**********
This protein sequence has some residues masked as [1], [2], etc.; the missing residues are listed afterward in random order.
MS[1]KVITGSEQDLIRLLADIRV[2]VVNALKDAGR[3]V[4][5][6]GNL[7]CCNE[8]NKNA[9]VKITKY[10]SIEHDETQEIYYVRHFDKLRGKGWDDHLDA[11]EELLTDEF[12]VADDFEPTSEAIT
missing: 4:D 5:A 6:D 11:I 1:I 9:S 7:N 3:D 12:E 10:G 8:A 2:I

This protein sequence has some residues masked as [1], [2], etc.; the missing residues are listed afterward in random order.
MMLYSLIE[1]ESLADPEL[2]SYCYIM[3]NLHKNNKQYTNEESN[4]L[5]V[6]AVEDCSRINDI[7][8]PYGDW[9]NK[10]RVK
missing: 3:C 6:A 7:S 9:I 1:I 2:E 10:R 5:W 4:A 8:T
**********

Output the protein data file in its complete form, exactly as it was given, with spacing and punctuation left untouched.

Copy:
This protein sequence has some residues masked as [1], [2], etc.; the missing residues are listed afterward in random order.
MS[1]KVITGSEQDLIRLLADIRV[2]VVNALKDAGR[3]V[4][5][6]GNL[7]CCNE[8]NKNA[9]VKITKY[10]SIEHDETQEIYYVRHFDKLRGKGWDDHLDA[11]EELLTDEF[12]VADDFEPTSEAIT
missing: 4:D 5:A 6:D 11:I 1:I 9:S 7:N 3:D 12:E 10:G 8:A 2:I

This protein sequence has some residues masked as [1], [2], etc.; the missing residues are listed afterward in random order.
MMLYSLIE[1]ESLADPEL[2]SYCYIM[3]NLHKNNKQYTNEESN[4]L[5]V[6]AVEDCSRINDI[7][8]PYGDW[9]NK[10]RVK
missing: 3:C 6:A 7:S 9:I 1:I 2:E 10:R 5:W 4:A 8:T